Like a rash, the F-35 will be around for quite a while, slowly destroying budget allocations intended for other applications. Premier ? A matter of opinion. Apparently a number of USAF pilots already have some strong opinions about it. This makes for some interesting reading:

http://pogoarchives.org/straus/ote-info-memo-20130215.pdf

http://www.wired.com/dangerroom/2013/03/f-35-blind-spot/



Nostalgia isn't what it used to be.
User currently offlineconnies4ever From Canada, joined Feb 2006, 4066 posts, RR: 13
Reply 13, posted (1 year 3 months 1 week 2 days 9 hours ago) and read 4330 times:

Anyone interested in looking at a real multi-role aircraft that was successful should check:

www.airspacemag.com/military-aviatio...Special-169358206.html?device=ipad

If you want to go for a ride:

http://www.youtube.com/watch?v=rGfQQWOsoB8

I'll cross-post to an F-35 thread just to make sure the weenies see it.



Nostalgia isn't what it used to be.
User currently offlinetommytoyz From Tonga, joined Jan 2007, 1353 posts, RR: 6
Reply 14, posted (1 year 3 months 1 week 2 days 6 hours ago) and read 4266 times:

Quoting ThePointblank (Reply 11):
with a secondary strike capability.

What gives you this impression? Just because it will be capable of ISR, like most other aircraft, does not automatically mean that will be the primary role or purpose.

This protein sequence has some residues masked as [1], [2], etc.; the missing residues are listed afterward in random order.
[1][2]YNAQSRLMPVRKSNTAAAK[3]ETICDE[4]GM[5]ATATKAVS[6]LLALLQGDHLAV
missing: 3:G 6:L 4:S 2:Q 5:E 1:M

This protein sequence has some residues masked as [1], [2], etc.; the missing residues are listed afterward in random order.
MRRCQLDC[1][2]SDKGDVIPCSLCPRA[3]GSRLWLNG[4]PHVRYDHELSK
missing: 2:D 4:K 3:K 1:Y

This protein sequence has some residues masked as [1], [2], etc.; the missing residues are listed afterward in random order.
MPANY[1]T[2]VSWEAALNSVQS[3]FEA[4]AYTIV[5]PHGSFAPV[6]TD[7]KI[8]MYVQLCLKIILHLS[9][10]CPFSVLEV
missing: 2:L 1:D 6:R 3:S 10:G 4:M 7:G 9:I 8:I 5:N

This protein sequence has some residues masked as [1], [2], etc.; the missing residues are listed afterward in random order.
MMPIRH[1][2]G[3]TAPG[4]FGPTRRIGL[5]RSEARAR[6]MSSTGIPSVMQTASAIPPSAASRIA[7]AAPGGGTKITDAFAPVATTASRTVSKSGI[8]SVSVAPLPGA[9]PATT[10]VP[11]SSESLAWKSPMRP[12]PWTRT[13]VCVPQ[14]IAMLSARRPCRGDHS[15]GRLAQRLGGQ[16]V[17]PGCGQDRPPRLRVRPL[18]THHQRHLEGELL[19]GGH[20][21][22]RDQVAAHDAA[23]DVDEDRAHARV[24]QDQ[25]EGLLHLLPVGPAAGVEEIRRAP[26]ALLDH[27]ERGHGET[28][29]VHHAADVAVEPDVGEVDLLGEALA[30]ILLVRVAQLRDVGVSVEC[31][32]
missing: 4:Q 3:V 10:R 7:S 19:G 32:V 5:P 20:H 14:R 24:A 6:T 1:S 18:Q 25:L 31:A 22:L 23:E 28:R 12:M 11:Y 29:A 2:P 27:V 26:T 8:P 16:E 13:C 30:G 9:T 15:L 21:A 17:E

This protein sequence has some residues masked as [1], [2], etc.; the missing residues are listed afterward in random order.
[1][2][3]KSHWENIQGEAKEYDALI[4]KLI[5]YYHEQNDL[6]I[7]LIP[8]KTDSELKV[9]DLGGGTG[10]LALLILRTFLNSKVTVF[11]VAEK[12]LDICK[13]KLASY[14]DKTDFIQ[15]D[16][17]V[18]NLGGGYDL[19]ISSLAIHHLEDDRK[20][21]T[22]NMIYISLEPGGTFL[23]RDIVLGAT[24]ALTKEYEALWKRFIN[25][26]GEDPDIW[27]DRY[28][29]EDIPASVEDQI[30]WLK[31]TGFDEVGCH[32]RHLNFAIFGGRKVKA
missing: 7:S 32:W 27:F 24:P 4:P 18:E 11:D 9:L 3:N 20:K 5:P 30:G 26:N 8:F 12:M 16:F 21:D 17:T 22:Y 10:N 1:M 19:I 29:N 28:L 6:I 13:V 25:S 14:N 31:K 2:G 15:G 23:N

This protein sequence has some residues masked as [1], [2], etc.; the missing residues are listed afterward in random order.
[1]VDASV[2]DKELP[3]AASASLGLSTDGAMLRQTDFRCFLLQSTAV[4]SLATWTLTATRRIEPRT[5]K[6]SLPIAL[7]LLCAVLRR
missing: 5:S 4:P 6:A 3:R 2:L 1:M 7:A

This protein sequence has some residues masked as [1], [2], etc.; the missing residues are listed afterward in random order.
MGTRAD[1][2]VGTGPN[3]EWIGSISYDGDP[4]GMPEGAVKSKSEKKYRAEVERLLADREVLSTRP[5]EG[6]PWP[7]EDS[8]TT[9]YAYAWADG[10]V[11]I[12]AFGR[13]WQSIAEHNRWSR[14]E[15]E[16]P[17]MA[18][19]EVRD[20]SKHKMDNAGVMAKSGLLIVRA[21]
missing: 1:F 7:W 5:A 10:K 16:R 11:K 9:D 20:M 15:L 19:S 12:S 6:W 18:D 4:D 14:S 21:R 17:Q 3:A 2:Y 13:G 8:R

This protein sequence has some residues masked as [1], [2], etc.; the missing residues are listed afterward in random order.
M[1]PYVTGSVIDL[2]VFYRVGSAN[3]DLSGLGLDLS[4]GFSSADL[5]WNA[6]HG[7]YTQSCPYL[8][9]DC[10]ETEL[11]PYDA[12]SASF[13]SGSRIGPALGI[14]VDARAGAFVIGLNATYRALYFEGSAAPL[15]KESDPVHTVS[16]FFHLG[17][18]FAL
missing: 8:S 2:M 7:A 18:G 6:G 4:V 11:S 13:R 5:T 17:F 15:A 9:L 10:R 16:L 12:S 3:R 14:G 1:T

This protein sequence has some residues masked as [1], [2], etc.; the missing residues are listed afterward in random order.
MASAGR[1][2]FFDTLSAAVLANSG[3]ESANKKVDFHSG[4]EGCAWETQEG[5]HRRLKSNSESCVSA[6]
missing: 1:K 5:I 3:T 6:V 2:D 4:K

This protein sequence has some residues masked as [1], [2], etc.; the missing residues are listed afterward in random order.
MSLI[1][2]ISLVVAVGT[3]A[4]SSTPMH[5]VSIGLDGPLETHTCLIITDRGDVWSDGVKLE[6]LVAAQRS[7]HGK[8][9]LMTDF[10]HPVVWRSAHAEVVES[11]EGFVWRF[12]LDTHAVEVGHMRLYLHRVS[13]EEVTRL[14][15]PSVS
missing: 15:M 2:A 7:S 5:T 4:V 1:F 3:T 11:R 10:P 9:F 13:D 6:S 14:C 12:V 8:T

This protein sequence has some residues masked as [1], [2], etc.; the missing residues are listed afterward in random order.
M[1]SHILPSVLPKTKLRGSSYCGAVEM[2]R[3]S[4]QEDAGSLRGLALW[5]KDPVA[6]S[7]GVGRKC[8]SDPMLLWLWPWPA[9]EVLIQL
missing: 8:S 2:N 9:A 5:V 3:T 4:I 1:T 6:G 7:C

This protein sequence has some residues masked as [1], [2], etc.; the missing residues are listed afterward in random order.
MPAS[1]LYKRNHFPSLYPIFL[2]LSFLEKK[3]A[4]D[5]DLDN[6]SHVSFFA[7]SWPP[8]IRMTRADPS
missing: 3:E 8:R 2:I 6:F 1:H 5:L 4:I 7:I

User currently offlineBthebest From United Kingdom, joined Jan 2008, 506 posts, RR: 0
Reply 15, posted (1 year 3 months 1 week 2 days 5 hours ago) and read 4225 times:

Quick question about the X-47B as different terms are being thrown about left, right and centre online.

Is it an Unmanned or Semi-autonomous vehicle?

In terms of:

Unmanned - controlled by pilot who is not carried by aircraft

Semi-autonomous - given all necessary instructions prior to flight, with actual flying operated independent of human interaction. Obviously various definitions exist as there is no pre-defined half-way point for autonomy.

Some sources are even calling it Autonomous - aircraft is operated without any form of human control. I think this is a bit of a way off yet.


User currently offlineconnies4ever From Canada, joined Feb 2006, 4066 posts, RR: 13
Reply 16, posted (1 year 3 months 1 week 2 days 4 hours ago) and read 4212 times:

Quoting Bthebest (Reply 15):
Is it an Unmanned or Semi-autonomous vehicle?

In terms of:

Unmanned - controlled by pilot who is not carried by aircraft

Semi-autonomous - given all necessary instructions prior to flight, with actual flying operated independent of human interaction. Obviously various definitions exist as there is no pre-defined half-way point for autonomy.

Some sources are even calling it Autonomous - aircraft is operated without any form of human control. I think this is a bit of a way off yet.

Good point to raise. I looked at the NYT article myself and noted two basic errors:
- referred to X-47B as 'autonomous'. It is not, in fact photos provided show deck hands using a keypad to guide vehicle to cat. If it was autonomous, it would do that itself. I think semi would be a better term. I am quite sure it can fly a preprogrammed course, and as for landing, assuming it acquires the MLS, ultimately will figure out how to land. But it doesn't think for itself. If it is semi-autonomous, likely the preprogrammed routine can be overridden.